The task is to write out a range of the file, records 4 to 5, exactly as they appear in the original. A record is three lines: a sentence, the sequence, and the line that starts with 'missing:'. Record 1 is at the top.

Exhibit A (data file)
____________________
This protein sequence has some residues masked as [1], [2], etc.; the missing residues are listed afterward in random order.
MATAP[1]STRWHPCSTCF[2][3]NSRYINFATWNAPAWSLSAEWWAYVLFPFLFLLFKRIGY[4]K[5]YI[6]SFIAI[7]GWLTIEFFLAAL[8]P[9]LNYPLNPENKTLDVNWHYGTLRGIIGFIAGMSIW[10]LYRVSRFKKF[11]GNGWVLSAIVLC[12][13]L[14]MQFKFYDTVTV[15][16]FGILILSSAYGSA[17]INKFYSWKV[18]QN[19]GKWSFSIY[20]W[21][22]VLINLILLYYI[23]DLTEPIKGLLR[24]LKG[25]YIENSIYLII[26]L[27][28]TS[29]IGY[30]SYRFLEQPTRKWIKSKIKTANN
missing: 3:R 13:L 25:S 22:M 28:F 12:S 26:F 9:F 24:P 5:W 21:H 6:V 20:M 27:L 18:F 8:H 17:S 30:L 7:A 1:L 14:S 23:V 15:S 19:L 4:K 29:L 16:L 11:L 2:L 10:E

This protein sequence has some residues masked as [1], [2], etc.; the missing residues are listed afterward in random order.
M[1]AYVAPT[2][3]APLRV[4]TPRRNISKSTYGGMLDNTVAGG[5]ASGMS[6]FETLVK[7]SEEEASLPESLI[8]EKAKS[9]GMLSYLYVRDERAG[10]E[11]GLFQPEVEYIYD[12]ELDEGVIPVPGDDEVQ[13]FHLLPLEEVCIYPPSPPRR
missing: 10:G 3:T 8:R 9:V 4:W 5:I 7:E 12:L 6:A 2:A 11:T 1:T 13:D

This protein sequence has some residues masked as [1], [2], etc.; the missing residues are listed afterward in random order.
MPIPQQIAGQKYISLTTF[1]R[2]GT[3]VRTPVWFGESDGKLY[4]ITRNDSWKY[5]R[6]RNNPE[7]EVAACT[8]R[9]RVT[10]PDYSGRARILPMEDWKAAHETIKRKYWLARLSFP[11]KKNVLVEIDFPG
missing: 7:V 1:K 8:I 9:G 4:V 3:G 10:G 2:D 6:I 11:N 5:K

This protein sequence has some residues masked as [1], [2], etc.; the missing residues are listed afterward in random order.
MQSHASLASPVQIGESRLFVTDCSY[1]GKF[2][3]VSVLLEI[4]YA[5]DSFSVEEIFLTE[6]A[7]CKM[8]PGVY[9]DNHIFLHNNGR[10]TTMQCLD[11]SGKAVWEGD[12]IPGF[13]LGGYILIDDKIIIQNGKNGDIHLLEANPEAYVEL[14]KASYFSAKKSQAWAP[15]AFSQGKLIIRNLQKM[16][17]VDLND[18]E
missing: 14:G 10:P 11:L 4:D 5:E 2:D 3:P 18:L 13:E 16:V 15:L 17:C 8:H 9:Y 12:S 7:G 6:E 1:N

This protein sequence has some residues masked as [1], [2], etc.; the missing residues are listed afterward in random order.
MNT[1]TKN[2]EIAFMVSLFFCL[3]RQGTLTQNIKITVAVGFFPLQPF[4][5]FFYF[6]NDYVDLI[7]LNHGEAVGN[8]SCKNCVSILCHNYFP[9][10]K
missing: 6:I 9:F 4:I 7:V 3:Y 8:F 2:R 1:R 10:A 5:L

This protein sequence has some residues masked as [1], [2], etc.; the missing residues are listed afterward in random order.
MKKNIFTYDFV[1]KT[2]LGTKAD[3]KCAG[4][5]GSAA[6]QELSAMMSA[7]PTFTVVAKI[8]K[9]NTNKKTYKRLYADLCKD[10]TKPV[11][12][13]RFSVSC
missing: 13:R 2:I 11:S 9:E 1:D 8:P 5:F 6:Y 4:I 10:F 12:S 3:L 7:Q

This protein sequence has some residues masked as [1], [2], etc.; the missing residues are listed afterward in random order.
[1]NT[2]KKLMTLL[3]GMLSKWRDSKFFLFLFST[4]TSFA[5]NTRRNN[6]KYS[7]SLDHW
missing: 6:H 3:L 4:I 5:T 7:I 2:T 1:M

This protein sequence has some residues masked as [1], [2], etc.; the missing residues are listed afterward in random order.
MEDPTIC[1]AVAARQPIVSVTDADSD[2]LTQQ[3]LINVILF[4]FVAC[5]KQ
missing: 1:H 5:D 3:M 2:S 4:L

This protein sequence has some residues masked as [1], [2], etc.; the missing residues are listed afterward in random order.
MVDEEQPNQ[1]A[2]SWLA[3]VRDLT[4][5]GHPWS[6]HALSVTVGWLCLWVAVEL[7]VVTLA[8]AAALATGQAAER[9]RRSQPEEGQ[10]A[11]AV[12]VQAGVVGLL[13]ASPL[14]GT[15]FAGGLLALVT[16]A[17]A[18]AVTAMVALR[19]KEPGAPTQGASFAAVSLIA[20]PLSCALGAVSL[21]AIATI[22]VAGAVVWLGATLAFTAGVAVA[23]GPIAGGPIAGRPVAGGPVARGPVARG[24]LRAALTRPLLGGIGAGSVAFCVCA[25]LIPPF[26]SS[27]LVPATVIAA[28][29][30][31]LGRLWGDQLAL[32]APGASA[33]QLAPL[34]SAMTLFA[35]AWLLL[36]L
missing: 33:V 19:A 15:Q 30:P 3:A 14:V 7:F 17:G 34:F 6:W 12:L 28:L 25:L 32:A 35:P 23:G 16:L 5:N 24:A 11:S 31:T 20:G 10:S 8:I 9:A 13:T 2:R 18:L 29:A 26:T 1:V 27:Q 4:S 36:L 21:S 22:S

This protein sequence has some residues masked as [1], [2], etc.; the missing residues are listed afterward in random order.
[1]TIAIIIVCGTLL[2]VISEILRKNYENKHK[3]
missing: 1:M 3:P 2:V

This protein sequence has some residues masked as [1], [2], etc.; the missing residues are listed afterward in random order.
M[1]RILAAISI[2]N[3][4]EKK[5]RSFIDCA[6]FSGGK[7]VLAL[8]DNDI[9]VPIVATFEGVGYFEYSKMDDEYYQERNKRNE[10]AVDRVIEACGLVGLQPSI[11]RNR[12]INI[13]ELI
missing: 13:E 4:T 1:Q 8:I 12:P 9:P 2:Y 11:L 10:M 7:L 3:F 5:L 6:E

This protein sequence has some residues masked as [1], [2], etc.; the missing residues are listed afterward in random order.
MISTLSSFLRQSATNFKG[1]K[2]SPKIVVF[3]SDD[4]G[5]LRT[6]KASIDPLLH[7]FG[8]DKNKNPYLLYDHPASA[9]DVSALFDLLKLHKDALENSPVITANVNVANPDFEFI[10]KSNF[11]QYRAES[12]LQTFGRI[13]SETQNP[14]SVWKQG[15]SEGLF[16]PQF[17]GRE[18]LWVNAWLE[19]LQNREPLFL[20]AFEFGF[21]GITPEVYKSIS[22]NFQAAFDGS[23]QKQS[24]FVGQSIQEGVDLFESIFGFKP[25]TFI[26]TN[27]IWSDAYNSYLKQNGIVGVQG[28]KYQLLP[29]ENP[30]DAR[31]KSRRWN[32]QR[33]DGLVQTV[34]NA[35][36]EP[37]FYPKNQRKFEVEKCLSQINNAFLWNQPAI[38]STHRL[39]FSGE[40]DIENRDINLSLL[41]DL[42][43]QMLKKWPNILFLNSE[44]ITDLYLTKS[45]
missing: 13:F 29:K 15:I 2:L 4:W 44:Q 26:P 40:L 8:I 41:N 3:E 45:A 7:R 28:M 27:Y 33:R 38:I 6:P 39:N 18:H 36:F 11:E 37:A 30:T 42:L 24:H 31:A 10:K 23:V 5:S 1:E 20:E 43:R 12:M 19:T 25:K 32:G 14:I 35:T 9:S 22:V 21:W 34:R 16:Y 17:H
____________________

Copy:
This protein sequence has some residues masked as [1], [2], etc.; the missing residues are listed afterward in random order.
MQSHASLASPVQIGESRLFVTDCSY[1]GKF[2][3]VSVLLEI[4]YA[5]DSFSVEEIFLTE[6]A[7]CKM[8]PGVY[9]DNHIFLHNNGR[10]TTMQCLD[11]SGKAVWEGD[12]IPGF[13]LGGYILIDDKIIIQNGKNGDIHLLEANPEAYVEL[14]KASYFSAKKSQAWAP[15]AFSQGKLIIRNLQKM[16][17]VDLND[18]E
missing: 14:G 10:P 11:L 4:D 5:E 2:D 3:P 18:L 13:E 16:V 15:L 17:C 8:H 9:Y 12:S 7:G 6:E 1:N

This protein sequence has some residues masked as [1], [2], etc.; the missing residues are listed afterward in random order.
MNT[1]TKN[2]EIAFMVSLFFCL[3]RQGTLTQNIKITVAVGFFPLQPF[4][5]FFYF[6]NDYVDLI[7]LNHGEAVGN[8]SCKNCVSILCHNYFP[9][10]K
missing: 6:I 9:F 4:I 7:V 3:Y 8:F 2:R 1:R 10:A 5:L